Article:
Abstract 11: Acquisition of Mitochondrial DNA Mutations Impairs Mitochondrial Function in Cardiac Progenitor Cells
Activation of cardiac progenitor cells (CPCs) are critical for effective repair in response to pathologic injury. Stem cell activation and commitment involve increased energy demand and mitochondrial biogenesis. We have previously shown that incubation of c-kit+ CPCs in differentiation medium led to expansion of the mitochondrial network and lineage commitment. CPC function is reduced with age but the underlying mechanism is still unclear. Mitochondria contain their own DNA (mtDNA) which accumulates mutations over time that can impair mitochondrial function. In this study, we investigated the effects of acquiring mtDNA mutations on CPC proliferation, survival, and differentiation. We utilized a mouse model in which a mutation in the mtDNA polymerase gamma (POLGm/m) leads to accumulation of mtDNA mutations, mitochondrial dysfunction, and accelerated aging. Isolated CPCs from hearts of 2-month old POLGm/m mice had reduced proliferation and were more susceptible to oxidative stress and chemotherapeutic agents compared to WT CPCs. Incubation in differentiation medium resulted in fewer lineage committed POLGm/m CPCs compared to WT. In addition, the POLGm/m CPCs failed to activate mitochondrial biogenesis and did not increase levels of proteins involved in mitochondrial oxidative phosphorylation. We measured mitochondrial respiration with the Seahorse XF Analyzer and found that POLGm/m CPCs had undetectable oxygen consumption but still generated similar amounts of ATP as WT CPCs. Interestingly, POLGm/m CPCs produced increased amounts of l-lactate and were more sensitive to 2-deoxyglucose treatment, suggesting that these cells rely on glycolysis for energy production. Both WT and POLGm/m CPCs downregulated expression of glycolytic enzymes during differentiation. However, POLGm/m CPCs failed to undergo the metabolic transition from glycolysis to OXPHOS, which led to activation of cell death during differentiation. These data demonstrate that mitochondria play a critical role in CPC function, and accumulation of mtDNA mutations impairs CPC function and reduces their repair potential.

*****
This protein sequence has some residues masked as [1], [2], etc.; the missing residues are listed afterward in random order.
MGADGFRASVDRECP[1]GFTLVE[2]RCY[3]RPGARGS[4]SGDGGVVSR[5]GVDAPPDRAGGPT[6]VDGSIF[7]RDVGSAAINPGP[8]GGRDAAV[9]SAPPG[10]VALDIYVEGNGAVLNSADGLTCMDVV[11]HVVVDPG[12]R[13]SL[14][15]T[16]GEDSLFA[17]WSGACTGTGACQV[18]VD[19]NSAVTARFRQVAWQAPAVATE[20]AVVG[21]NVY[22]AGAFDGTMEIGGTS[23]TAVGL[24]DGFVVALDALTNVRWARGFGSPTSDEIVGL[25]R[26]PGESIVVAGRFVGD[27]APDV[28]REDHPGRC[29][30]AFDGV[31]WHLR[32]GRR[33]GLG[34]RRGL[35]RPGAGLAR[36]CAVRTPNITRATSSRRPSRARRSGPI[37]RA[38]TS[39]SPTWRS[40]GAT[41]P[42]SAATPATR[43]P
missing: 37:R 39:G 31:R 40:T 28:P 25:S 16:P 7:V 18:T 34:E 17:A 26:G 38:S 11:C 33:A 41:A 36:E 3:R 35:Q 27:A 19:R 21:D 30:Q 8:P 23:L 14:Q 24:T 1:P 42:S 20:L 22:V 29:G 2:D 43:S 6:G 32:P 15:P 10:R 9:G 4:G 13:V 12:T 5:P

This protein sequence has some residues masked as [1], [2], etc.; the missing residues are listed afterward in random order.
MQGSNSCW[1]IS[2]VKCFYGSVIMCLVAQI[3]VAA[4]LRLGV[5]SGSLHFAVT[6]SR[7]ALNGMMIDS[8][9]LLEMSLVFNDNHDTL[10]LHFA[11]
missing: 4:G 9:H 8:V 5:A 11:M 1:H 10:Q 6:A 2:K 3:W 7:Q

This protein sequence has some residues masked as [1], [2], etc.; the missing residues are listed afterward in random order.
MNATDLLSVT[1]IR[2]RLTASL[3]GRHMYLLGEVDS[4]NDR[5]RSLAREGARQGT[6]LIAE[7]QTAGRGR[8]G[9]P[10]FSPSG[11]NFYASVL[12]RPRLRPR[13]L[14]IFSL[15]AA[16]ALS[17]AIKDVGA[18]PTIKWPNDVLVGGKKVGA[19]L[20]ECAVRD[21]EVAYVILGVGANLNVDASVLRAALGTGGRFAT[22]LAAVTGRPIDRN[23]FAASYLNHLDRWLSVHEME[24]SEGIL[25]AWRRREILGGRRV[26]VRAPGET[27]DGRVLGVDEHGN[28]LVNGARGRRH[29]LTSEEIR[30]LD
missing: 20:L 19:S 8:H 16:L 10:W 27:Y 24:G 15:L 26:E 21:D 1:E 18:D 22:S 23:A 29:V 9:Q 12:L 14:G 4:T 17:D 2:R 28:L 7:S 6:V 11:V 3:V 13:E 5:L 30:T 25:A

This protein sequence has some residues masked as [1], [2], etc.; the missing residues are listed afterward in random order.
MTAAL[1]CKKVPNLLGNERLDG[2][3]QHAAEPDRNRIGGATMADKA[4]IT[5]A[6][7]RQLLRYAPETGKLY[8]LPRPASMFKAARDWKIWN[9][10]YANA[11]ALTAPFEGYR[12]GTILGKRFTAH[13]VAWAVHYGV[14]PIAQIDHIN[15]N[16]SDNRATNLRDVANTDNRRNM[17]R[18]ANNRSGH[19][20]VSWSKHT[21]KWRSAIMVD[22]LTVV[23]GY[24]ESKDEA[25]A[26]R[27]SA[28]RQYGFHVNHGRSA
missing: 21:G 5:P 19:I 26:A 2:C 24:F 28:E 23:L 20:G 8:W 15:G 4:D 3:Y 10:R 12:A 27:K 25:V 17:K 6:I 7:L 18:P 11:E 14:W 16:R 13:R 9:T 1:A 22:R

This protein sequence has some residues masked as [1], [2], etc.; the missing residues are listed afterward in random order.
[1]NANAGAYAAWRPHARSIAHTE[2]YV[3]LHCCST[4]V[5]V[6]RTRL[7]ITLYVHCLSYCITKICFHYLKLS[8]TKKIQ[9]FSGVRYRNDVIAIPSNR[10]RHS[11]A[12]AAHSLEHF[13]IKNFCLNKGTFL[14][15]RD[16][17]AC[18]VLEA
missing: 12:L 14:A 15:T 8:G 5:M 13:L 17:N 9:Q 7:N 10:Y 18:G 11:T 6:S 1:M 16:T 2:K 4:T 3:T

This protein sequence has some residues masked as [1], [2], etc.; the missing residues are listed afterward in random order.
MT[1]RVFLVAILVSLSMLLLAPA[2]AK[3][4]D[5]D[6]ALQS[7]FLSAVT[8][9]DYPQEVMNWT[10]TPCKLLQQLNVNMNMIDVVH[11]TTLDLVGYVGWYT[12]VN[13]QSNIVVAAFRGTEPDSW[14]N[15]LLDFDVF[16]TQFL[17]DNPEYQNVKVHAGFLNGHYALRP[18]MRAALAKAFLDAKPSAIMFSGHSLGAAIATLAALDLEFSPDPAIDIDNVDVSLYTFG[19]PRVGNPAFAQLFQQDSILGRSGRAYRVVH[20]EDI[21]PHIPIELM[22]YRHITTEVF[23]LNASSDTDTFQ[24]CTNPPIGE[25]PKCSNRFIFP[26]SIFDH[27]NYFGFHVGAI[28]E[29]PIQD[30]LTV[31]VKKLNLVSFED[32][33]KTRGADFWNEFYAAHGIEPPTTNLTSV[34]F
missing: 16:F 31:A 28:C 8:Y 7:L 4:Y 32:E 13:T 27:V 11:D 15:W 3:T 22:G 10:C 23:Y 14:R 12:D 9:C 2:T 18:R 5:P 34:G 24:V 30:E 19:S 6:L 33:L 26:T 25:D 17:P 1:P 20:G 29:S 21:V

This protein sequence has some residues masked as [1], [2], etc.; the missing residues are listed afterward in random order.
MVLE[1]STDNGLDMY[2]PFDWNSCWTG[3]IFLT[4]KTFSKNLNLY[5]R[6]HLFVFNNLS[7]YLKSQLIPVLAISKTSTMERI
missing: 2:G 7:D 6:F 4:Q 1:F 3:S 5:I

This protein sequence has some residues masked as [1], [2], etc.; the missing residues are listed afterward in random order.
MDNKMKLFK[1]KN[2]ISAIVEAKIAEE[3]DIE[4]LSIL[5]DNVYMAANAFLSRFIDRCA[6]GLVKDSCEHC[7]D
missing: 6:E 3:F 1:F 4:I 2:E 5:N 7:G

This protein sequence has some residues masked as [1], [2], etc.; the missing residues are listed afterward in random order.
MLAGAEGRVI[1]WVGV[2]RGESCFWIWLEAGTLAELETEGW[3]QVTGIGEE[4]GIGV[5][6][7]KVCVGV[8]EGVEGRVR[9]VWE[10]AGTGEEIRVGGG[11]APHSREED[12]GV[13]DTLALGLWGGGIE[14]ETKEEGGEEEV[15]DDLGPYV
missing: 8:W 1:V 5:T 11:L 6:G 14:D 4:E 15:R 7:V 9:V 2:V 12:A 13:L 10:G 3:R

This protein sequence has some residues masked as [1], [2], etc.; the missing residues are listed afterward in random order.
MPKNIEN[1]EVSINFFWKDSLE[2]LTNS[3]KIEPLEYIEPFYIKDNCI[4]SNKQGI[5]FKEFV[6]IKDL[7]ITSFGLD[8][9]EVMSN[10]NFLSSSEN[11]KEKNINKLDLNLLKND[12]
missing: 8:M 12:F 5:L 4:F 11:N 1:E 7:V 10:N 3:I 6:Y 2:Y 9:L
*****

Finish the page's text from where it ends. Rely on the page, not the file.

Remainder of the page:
Author Disclosures: A.M. Orogo: None. E.R. Gonzalez: None. D.A. Kubli: None. A.N. Murphy: None. Å.B. Gustafsson: None.
This research has received full or partial funding support from the American Heart Association, Western States Affiliate (California, Nevada & Utah).
- © 2015 by American Heart Association, Inc.